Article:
in the product list,
but finally she punches it and
says “Yay,” and
she looks at me and
she asks, “Is that right?”
and I tell her,
“Why yes it is,
it’s $8.99
per pound, just as I thought.

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For The Moon, It Is His Ant Farm

The headlamps stream up to the moon,
and they say, “How do you do?”
The moon stares down, mouth askance,
“My,” he puffs, “you all are so efficient.”

For the moon, it is his ant farm.
All of the ants, rushing to and fro
in silly looking lines, appearing organized
like armies. But I want crazy.

The moon wants arms to use
to play with his ants.
I want off course.
Tell my headlamps
to stuff it.

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Technologies Baking the Pathologies

I recollect the magic
of spell check in 1981,
shaking now, in 2011,
a disc for a slot in my car,
and Grumiaux
may as well be ensconced
in the passenger seat,
and (despite the pathologies
of my porkish-green spirits)
lulling me to a pacified mood
built upon Bach’s perfection.
But technology doesn’t fix me;
it spoils my love.

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I Can’t Fall Up

This man says
all in the forest fall up.
I want to fall up,
but how to get there?

A terrible yellow ceiling of sky
dampens all my fuses.
If I can’t fall up,
can I tell you how down is?

Pride drives me.
She uses trinkets of activities
that show I am clever,
but she defiles my soul,
draws me in every time.

Maybe this time it’s okay
to feel magic in my steps,
but I’m tainted by yellow.
I have nowhere to fall.

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Imploring, Please Take the Edge Off

Take me out of the game?
I had a dream; the sun was too bright.
I was assigned to write a poem extolling it.
I don’t know why. Am I ever obligated?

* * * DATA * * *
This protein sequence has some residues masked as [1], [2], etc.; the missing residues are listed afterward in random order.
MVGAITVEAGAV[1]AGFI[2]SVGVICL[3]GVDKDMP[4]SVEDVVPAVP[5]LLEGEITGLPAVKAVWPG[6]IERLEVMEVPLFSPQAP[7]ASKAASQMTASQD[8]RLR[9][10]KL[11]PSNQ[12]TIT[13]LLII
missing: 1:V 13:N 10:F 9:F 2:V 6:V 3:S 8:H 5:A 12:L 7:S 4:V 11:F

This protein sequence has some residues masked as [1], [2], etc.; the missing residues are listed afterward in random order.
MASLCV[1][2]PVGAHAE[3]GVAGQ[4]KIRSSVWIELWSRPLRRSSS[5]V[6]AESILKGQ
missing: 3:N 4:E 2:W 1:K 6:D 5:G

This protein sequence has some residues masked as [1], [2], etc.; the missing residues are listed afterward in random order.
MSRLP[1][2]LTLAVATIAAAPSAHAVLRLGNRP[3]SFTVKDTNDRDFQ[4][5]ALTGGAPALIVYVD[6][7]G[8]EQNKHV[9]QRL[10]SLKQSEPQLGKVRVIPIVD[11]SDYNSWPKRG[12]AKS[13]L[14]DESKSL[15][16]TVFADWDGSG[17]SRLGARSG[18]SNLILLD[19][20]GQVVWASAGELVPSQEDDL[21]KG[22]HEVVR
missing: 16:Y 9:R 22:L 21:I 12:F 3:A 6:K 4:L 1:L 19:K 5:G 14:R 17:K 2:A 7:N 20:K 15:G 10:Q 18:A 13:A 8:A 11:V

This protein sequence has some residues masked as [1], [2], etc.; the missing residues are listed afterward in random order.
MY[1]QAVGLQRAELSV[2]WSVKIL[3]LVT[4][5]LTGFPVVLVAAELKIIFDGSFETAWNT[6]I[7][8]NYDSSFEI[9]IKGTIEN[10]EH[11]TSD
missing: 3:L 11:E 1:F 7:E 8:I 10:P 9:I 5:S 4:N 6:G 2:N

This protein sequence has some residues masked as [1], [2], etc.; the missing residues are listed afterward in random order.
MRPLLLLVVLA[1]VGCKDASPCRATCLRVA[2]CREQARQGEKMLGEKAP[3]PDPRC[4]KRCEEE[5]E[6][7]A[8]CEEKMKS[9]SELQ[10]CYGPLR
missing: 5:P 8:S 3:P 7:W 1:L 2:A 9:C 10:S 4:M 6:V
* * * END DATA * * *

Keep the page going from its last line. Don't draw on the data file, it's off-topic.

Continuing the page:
With art?

Please take the edge off.
My poem will warn you
not to look up too boldly.
Be careful until Noon
when you can look around
with impunity.

I’m required to write a poem
about how beautiful the outsides are
today without demonstrating
wretched insides.

Please take the edge off.
Allow ounces of lovingkindness
being dragged from insides
to parade around
with the hipster sun bulls.

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Squashing My Art With Shame

The caretaker wraps gentle fingers
around my woeful hatred,
the most severe compression of purposelessness,
the vacuum of nothingness.

Shelter and food wrap laces around my fragile ego.
I’m dancing around the chimneys and proclaiming gratitude,
my guts streaming from dead trees made of soft wood,

Rapid decision-making,
which should be praiseworthy,
but no praise,
just money,
stretch, stretch,
but it’s not for money.

It’s for recognition,
for want of purpose.

A scale crawls incrementally, slogging with fever
for more camaraderie from those who detest friends,
and the art part gets smaller and smaller, disappearing.

Ah, let me open the top and squash the mind in a
spreadsheet cell, cramming it in so things pop out,
all of the stale bananas,
rotten worms
who should be white,
but are tan and wilting
and drying out,
along with all of the squash
left from all of the nights drearily dreaming of art.

And I say, come look at my spreadsheet cell!

Celebrate with me as my mind destroys my art.

Know that once, I was far grander than my cell,
but now, I know my place, my place in the square of society.

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The Lifeguard Is Watching

Watcher is careful.
Lifeguard, oxymoron.
Chair is empty and all small people
are drowning.
Watcher is proud.
Watcher encourages motions against death.
Are you not proud of yourself?
You’ve delivered on obligations –
with diligence and aplomb.
Watcher is careful.
Would you rest in a bed of pride?
Don’t break all of your wings.
Watcher is proud.
I am dying.
The lifeguard is watching
the lovely ladies playing volleyball.